Fetal Narcotic Syndrome Essay

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Fetal narcotic syndrome refers to the effects on the fetus and newborn of exposure to illicit substances— particularly cocaine, crack cocaine, and heroin—during pregnancy. Narcotic use during pregnancy poses risks to both the woman and the fetus, including miscarriage, poor fetal growth, placental problems, premature delivery, low birth weight, and stillbirth. In addition, infants born after exposure to drugs may develop symptoms of withdrawal, including excessive crying, irritability, trembling, and breathing or gastrointestinal problems. These symptoms, known as “neonatal abstinence syndrome,” are short-lived. National surveys find that about 4 percent of pregnant women in the United States report using illicit drugs. In contrast, about 18 percent of pregnant women report smoking cigarettes. Women ages 15 to 25 are substantially more likely than women ages 26 to 44 to use illicit drugs during pregnancy.

The mass media, health care workers, and legislators became particularly concerned about the consequences of prenatal drug use during the crack cocaine epidemic in the 1980s. Initial reports suggested that infants born after prenatal exposure to crack cocaine, labeled “crack babies” by the media, suffered permanent brain damage and lifelong behavioral problems, raising fears of a generation of unteachable children in the inner cities. However, more thorough epidemiological research later established that children exposed to cocaine and other drugs in utero do not suffer lasting cognitive deficits. Moreover, many pregnant women who use illicit substances also use alcohol and tobacco and may experience extremely poor nutrition, sexual abuse, domestic violence, and homelessness. These factors make it difficult to discern the effect of narcotics alone on fetal development and birth outcomes.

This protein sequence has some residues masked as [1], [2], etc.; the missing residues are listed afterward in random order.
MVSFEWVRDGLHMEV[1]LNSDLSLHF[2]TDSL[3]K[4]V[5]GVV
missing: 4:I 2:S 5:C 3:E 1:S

The policy response to prenatal drug use has been mainly punitive. In the past 2 decades, more than 200 women in 34 states have been prosecuted in criminal courts for substance use during pregnancy. Many others have been jailed, faced charges of child endangerment or neglect in civil proceedings, or had their children removed from their care because they tested positive for drugs at the time of the birth. Some women have been prosecuted for murder after their babies were stillborn. The majority of women targeted by these policies are poor and nonwhite. Many child advocacy, public health, and medical organizations—including the March of Dimes, the American Public Health Association, the American Academy of Pediatrics, and the American College of Obstetricians and Gynecologists— oppose this criminal justice approach, arguing that it scares women away from prenatal care and other needed services.


  1. Frank, Deborah A., Marilyn Augustyn, Wanda Grant Knight, Tripler Pell, and Barry Zuckerman. 2001. “Growth, Development and Behavior in Early Childhood following Prenatal Cocaine Exposure: A Systematic Review.” JAMA 285(12):1626-28.
  2. Gomez, Laura E. 1997. Misconceiving Mothers: Legislators, Prosecutors, and the Politics of Prenatal Drug Exposure. Philadelphia: Temple University Press.
  3. Substance Abuse and Mental Health Administration (SAMHSA). 2005. “Substance Use during Pregnancy: 2002 and 2003 Update.” The NSDUH Report, June 2. Research Triangle Park, NC: Office of Applied Studies, SAMHSA, and RTI International.

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